Working Toward a Transfer Station Solution
by Heidi Albritton, Chair, Ouray Board of County Commissioners
Mar 13, 2009 | 741 views | 0 0 comments | 6 6 recommendations | email to a friend | print
GUEST COMMENTARY

For those of us living in the municipalities, the transfer station at the County Land Use facility (or as many older locals may remember it, the County “dump”) is somewhat out of sight, out of mind. When Waste Management notified the County in January of its intention to close the facility, I personally didn’t realize just how significant this service was to our community. However, in the past few months we have received an enormous amount of input from Ouray residents, all of whom stressed how valuable this facility is and how critical it is to keep it within the County.

Many residents utilize the transfer station for recyclables, others for weekly trash service and still others for construction materials and large items. Without this facility, residents would have to drive to Montrose, or in the worst case, dispose of their trash in remote areas of Ouray County not designed for such a purpose. Overall, this is a significantly busier facility than I had imagined, and it is clear that we need to figure out a way to make sure it stays!

Waste Management has cited increasing hauling costs and low revenues as reasons for the purposed closure. The transfer station is actually located on County property, and Waste Management does not currently pay any sort of fee to be there. Historically, Ouray Commissioners have viewed the station as a service and have tried to ensure that the facility remains – offering a free location for their operation has been a part of that effort.

In addition to the property itself, the small gatehouse and fencing are also County property.

The BOCC met with Waste Management representatives last week in an effort to understand the reasons behind the closure, and to see if there were ways we could work together to keep the facility in Ouray County.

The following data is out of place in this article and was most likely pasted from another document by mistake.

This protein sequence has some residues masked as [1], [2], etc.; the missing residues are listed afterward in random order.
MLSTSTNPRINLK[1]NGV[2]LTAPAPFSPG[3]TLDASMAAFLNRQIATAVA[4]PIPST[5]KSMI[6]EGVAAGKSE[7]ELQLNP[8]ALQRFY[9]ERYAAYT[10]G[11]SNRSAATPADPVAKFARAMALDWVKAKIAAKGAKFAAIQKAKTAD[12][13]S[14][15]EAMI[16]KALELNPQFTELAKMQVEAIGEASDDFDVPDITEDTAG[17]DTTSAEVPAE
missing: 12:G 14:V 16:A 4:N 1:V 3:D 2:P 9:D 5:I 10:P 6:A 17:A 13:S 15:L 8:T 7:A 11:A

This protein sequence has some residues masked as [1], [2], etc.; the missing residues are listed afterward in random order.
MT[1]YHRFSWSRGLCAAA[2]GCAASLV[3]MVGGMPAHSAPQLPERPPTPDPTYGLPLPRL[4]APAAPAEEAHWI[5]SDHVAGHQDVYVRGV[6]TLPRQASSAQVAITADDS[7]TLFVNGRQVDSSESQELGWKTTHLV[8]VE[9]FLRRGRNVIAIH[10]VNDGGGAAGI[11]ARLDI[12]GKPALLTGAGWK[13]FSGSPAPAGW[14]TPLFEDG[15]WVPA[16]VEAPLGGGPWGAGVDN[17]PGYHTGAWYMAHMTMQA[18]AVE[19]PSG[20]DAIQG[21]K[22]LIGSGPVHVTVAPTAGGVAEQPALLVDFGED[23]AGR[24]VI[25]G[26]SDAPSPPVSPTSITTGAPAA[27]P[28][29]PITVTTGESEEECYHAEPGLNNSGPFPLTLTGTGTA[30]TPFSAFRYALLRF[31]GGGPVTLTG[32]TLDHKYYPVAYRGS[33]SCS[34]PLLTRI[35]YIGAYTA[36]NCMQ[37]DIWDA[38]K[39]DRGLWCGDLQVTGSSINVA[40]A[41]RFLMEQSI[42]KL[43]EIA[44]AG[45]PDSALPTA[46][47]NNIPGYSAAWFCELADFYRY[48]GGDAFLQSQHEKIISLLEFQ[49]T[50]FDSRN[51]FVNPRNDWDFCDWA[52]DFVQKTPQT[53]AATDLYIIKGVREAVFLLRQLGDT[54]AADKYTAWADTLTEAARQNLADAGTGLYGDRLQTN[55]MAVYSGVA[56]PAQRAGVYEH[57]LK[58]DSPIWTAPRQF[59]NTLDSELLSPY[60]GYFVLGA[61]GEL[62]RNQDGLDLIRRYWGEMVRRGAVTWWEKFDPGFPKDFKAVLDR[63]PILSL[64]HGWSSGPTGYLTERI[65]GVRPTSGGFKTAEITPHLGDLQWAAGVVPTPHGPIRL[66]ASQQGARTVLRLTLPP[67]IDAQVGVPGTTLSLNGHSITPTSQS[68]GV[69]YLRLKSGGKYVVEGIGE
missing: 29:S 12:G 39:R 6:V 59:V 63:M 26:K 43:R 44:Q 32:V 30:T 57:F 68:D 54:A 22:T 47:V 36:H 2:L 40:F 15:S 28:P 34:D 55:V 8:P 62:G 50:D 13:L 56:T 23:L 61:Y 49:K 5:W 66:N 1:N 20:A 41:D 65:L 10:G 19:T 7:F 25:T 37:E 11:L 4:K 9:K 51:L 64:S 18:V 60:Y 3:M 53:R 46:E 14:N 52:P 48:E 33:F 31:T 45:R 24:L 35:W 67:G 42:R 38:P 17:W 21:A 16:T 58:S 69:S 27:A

Waste Management has several policies at the corporate level that have made operations at the Ouray facility problematic. For one, they require video surveillance systems for cash management, as well as other security upgrades that will be fairly costly. Waste Management is not inclined to upgrade a facility which does not belong to them. Therefore, the County has asked for specifics on the requirements so that we can see what other options might be available to address these upgrades. That may mean applying for grants; it may mean an increase in fees.

We also discussed fee schedules with Waste Management, and have asked that they examine their operation to see what sort of increased fees might be required to make the transfer station a financially viable operation for them.

We don’t know what the end result will be, but we are going to try and work out a solution. If we can’t negotiate a resolution with Waste Management, there are other vendors we can work with. While the County itself is not in a position of taking over the transfer station, we do have options. Waste Management has been very open to working with the County and has expressed a desire to continue operating the transfer station. They have also committed to keeping the facility open while we try and work out a solution.

We expect to hear back from them in the upcoming weeks, and hope to figure out a solution before summertime. Thanks for your input and patience as we work to come up with a workable solution!
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